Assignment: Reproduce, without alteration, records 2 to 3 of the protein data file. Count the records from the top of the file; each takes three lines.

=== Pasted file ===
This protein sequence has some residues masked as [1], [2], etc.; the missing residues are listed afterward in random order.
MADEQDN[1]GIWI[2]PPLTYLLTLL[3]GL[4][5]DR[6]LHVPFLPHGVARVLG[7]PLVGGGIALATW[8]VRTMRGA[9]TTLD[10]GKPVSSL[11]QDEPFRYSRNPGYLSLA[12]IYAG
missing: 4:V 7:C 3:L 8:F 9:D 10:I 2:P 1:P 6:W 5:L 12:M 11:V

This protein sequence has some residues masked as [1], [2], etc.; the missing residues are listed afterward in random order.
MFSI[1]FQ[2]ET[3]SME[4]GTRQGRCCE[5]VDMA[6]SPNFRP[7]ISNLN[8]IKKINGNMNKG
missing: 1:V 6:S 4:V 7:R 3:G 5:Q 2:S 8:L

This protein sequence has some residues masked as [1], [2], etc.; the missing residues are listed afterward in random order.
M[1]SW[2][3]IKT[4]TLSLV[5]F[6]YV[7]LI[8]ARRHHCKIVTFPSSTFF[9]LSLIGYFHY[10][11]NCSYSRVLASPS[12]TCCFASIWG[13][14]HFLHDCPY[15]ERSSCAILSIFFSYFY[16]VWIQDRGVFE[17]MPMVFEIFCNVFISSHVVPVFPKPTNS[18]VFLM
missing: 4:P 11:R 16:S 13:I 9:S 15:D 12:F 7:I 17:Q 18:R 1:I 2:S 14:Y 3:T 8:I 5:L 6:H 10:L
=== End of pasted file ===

This protein sequence has some residues masked as [1], [2], etc.; the missing residues are listed afterward in random order.
MFSI[1]FQ[2]ET[3]SME[4]GTRQGRCCE[5]VDMA[6]SPNFRP[7]ISNLN[8]IKKINGNMNKG
missing: 1:V 6:S 4:V 7:R 3:G 5:Q 2:S 8:L

This protein sequence has some residues masked as [1], [2], etc.; the missing residues are listed afterward in random order.
M[1]SW[2][3]IKT[4]TLSLV[5]F[6]YV[7]LI[8]ARRHHCKIVTFPSSTFF[9]LSLIGYFHY[10][11]NCSYSRVLASPS[12]TCCFASIWG[13][14]HFLHDCPY[15]ERSSCAILSIFFSYFY[16]VWIQDRGVFE[17]MPMVFEIFCNVFISSHVVPVFPKPTNS[18]VFLM
missing: 4:P 11:R 16:S 13:I 9:S 15:D 12:F 7:I 17:Q 18:R 1:I 2:S 14:Y 3:T 8:I 5:L 6:H 10:L